[pypy-dev] support for 64-bit processors and eliminating global state

Gabriel Lavoie glavoie at gmail.com
Wed Sep 30 22:01:25 CEST 2009

Actually, what are the officially supported platforms?

2009/9/30 Maciej Fijalkowski <fijall at gmail.com>:
> Yeah, but since FreeBSD is not a supported platform we can't really
> say that :-) Of course we appreciate that, no doubt
> Cheers,
> fijal
> On Wed, Sep 30, 2009 at 1:28 PM, Gabriel Lavoie <glavoie at gmail.com> wrote:
>> Hello Maciej,
>>    actually you have a 64 bits buildbot, mine. It's under FreeBSD but
>> it's still 64 bits.
>> Cheers,
>> Gabriel
>> 2009/9/30 Maciej Fijalkowski <fijall at gmail.com>:
>>> Hi Leonardo. I think you're not reading this mail in details, let me explain.
>>> On Wed, Sep 30, 2009 at 11:16 AM, Leonardo Santagada
>>> <santagada at gmail.com> wrote:
>>>> On Sep 30, 2009, at 1:27 PM, Jeff Anderson-Lee wrote:
>>>>> I'm new to pypy but would encourage the development folks to apply
>>>>> some
>>>>> focus towards two things: support for both 32 and 64-bit processors
>>>>> and
>>>>> eliminating global state including the GIL.
>>>>> The near future of mainstream processors is multi-core x86_64.  For
>>>>> the
>>>>> short-term both 32-bit and 64-bit platforms will be around.  Code that
>>>>> makes "naked" assumptions about word size will break and needs to be
>>>>> re-factored to hide the word-size dependencies.   Similarly code that
>>>>> assumes a single thread of execution or uses a GIL to protect global
>>>>> state will make efficient use of modern processors.  Any language or
>>>>> system that cannot make the transition to 64-bit multi-core will start
>>>>> to loose ground to those that do.
>>>> PyPy does support 32 and 64 bit processors, the jit for x86_64 is not
>>>> ready though but this is just a problem of time, when the 32 bit jit
>>>> is ready doing a 64bit one is simple (but many manhours of work).
>>> It's not that many hours needed to have 64bit JIT as far as I know.
>>> I did a lot of refactoring recently so it should be much easier.
>>> Also we don't have a 64bit buildbot, which means 64bit support might
>>> rot over time,
>>> we don't know and it's not officially supported.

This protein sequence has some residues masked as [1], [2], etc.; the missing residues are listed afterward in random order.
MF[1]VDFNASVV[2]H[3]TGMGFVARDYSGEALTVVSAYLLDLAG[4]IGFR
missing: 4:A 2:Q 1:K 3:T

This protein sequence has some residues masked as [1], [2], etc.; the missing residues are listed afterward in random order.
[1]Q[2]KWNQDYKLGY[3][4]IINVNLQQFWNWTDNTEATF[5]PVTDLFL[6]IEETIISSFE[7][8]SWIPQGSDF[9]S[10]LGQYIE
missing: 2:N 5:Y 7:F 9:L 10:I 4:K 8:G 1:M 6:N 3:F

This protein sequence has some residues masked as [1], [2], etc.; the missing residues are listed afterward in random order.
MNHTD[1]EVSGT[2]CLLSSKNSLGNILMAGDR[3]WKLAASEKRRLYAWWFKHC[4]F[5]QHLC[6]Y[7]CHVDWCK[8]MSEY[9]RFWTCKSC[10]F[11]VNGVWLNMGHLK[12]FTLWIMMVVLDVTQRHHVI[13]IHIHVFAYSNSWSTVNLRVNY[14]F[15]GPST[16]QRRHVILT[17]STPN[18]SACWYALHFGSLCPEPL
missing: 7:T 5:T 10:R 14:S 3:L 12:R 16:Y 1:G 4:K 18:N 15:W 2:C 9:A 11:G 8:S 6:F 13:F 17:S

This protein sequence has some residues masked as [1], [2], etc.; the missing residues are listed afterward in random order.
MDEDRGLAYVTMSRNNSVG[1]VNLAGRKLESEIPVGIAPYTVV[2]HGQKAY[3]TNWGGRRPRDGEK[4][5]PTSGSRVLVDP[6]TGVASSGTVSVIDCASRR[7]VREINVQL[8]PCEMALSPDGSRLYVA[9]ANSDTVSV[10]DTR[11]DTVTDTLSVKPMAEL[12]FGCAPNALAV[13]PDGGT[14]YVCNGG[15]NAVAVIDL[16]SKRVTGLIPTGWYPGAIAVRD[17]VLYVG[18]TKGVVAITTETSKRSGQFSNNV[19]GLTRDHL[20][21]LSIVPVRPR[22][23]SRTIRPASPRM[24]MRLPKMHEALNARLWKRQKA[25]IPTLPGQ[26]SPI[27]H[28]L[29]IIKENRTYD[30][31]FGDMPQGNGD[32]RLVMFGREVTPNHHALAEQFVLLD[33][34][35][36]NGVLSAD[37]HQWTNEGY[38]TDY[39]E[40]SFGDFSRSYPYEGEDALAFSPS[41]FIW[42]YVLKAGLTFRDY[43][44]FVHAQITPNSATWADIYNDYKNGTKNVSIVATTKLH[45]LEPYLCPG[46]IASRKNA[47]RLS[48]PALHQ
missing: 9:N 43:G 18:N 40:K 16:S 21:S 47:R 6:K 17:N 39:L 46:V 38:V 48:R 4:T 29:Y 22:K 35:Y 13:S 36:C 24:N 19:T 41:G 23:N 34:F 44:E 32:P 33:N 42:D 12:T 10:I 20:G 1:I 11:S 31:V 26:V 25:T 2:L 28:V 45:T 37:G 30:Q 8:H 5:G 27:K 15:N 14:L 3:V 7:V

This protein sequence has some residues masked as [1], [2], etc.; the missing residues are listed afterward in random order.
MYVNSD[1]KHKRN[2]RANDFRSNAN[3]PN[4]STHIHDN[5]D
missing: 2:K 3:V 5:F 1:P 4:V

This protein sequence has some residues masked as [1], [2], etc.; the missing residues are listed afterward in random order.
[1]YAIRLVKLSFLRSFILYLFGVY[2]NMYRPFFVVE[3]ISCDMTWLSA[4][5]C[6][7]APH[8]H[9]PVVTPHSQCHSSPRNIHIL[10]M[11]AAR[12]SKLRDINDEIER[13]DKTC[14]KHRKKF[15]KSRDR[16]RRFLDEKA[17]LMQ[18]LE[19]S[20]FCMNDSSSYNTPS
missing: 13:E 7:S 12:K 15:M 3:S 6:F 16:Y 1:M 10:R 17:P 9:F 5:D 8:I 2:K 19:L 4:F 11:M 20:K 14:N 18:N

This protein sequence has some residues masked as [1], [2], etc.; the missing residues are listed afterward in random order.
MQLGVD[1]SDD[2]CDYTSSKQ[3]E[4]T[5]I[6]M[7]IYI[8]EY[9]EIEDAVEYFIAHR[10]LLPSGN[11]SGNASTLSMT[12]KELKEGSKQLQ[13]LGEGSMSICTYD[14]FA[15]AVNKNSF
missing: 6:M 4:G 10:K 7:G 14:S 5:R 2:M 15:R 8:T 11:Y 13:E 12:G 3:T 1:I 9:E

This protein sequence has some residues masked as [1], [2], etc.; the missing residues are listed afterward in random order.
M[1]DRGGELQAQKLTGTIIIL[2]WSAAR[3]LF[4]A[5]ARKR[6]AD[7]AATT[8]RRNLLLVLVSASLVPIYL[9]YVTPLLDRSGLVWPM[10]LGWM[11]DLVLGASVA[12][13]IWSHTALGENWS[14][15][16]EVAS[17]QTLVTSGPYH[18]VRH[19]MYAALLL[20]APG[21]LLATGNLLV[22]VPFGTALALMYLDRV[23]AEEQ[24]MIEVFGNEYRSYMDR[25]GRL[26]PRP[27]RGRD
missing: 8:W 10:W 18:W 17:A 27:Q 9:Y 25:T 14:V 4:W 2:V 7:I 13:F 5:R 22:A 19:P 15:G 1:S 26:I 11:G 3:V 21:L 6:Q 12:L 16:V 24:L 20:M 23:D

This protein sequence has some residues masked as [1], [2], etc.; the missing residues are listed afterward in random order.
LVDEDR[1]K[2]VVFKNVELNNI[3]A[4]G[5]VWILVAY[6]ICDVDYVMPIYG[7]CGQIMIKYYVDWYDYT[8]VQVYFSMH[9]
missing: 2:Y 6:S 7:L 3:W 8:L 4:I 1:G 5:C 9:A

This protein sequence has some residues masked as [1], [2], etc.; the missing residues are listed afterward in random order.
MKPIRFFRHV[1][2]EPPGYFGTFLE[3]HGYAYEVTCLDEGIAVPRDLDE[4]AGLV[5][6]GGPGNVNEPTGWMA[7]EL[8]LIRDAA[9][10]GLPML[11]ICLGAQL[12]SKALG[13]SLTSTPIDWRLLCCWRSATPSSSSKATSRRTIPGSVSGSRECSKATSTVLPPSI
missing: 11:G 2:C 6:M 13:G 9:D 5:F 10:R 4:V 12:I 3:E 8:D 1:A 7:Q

>>>> The GIL in pypy is only there because no one proposed anything to
>>>> change that, pypy already does not depend on reference counting but
>>>> can use a garbage collector so it is probably way easier to change
>>>> than CPython.
>>> It's true that we don't have a good story here and we need one. Something
>>> a'la Jython would work (unlike in CPython), but it's work.
>>>>> At the Parallel Computing Laboratory (UC Berkeley) one of the projects
>>>>> we are working on is called SEJITS which stands for Selective Embedded
>>>>> Just in Time Specialization.  The idea is that one can extend a
>>>>> self-introspecting modern scripting language for calling native coded
>>>>> modules (e.g. C) at selected points for handling specialized
>>>>> operations
>>>>> (e.g. vector/matrix operations using tuned SIMD or CUDA code).  You
>>>>> can
>>>>> see the abstract of a recent SEJITS paper at
>>>>> http://pmea.ac.upc.edu/program.html (session 1a) but unfortunately the
>>>>> paper is not online yet.
>>>>> Both Python and Ruby are being looked at as potential target languages
>>>>> for SEJITS work.  Both have sufficient introspection facilities to
>>>>> support selective JIT operations.  Python has an advantage in having
>>>>> been used by the scientific community for longer than Ruby with more
>>>>> established users.  I'd love to see this work integrate with pypy.  At
>>>>> the moment the folks involved are targeting CPython.
>>>>> In any case, I think the transition to multi-core/multi-threaded 64-
>>>>> bit
>>>>> machines is a potential watershed of major importance which it would
>>>>> behoove pypy-dev folks to keep in mind.
>>>> I haven't read the paper but pypy does already have a JIT, maybe if
>>>> you are interested in it you can read more on the pypy blog http://morepypy.blogspot.com/
>>>> . Probably someone with more experience with both pypy and the JIT is
>>>> going to answer this email so I will not try to explain it in here.
>>> Note that's not precisely what Jeff wants. General purpose JIT is nice, but
>>> it's rather hard to imagine how it'll generate efficient CUDA code
>>> automatically,
>>> without hints from the user. Since PyPy actually has a jit-generator, it should
>>> be far easier to implement this in PyPy than somewhere else (you can write
>>> code that is "interpreter" and JIT will be automatically created for
>>> it), however
>>> it's still work to get nice paralellizable (or parallelizing?) framework.
>>> Cheers,
>>> fijal
>>> _______________________________________________
>>> pypy-dev at codespeak.net
>>> http://codespeak.net/mailman/listinfo/pypy-dev
>> --
>> Gabriel Lavoie
>> glavoie at gmail.com

Gabriel Lavoie
glavoie at gmail.com

More information about the Pypy-dev mailing list